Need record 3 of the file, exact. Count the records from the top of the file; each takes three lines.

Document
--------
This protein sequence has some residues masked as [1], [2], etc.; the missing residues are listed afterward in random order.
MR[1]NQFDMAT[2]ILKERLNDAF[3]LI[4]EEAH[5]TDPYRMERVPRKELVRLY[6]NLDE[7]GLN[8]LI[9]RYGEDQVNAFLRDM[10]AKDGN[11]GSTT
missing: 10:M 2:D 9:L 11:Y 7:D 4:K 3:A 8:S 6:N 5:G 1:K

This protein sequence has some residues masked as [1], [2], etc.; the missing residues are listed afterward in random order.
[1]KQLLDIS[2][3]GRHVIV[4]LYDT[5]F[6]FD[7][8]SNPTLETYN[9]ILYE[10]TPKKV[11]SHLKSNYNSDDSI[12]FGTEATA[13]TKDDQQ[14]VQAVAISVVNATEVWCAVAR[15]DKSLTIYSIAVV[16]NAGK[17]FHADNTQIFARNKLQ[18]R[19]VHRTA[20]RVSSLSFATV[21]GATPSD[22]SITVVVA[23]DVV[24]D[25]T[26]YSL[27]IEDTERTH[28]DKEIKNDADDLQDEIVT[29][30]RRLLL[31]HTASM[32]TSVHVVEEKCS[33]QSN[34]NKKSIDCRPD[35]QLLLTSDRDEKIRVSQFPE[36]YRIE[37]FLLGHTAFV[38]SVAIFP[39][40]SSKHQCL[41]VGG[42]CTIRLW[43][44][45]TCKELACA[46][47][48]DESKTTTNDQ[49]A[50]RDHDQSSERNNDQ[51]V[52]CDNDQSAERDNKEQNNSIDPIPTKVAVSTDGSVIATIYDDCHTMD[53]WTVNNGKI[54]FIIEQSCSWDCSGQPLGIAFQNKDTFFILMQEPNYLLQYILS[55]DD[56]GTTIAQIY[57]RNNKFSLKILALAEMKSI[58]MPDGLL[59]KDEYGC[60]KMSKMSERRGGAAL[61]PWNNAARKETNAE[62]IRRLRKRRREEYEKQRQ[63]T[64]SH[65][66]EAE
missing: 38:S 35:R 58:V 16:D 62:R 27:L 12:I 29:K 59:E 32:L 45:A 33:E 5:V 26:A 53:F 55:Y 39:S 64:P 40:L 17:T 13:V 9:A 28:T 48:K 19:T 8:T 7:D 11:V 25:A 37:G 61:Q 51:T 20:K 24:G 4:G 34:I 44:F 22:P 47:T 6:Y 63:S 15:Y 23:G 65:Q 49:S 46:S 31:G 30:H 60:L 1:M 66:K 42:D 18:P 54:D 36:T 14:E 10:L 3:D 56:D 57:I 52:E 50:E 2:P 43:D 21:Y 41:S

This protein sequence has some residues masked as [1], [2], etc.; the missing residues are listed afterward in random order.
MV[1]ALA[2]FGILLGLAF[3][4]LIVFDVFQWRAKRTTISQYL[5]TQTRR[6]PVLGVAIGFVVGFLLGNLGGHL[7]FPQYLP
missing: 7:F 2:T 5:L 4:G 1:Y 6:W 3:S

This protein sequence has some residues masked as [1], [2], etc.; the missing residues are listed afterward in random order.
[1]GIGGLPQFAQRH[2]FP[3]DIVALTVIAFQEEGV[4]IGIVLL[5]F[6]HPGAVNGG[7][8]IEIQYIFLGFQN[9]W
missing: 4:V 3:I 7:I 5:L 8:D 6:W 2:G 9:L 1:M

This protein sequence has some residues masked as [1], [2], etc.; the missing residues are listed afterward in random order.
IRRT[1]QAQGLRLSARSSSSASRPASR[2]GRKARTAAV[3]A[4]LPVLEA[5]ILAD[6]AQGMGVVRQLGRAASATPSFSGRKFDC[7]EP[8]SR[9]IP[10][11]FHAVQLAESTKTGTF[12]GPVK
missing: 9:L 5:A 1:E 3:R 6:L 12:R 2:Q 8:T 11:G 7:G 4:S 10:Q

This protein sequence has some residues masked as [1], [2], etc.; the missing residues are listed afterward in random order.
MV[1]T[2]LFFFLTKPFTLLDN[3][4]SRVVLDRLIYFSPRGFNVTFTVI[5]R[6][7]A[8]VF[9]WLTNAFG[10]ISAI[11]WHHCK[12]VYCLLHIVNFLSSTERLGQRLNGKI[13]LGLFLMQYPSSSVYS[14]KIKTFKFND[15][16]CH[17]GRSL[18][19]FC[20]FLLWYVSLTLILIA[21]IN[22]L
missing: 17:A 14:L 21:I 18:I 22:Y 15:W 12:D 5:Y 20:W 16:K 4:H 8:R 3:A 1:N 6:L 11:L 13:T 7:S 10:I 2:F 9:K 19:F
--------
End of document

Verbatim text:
This protein sequence has some residues masked as [1], [2], etc.; the missing residues are listed afterward in random order.
MV[1]ALA[2]FGILLGLAF[3][4]LIVFDVFQWRAKRTTISQYL[5]TQTRR[6]PVLGVAIGFVVGFLLGNLGGHL[7]FPQYLP
missing: 7:F 2:T 5:L 4:G 1:Y 6:W 3:S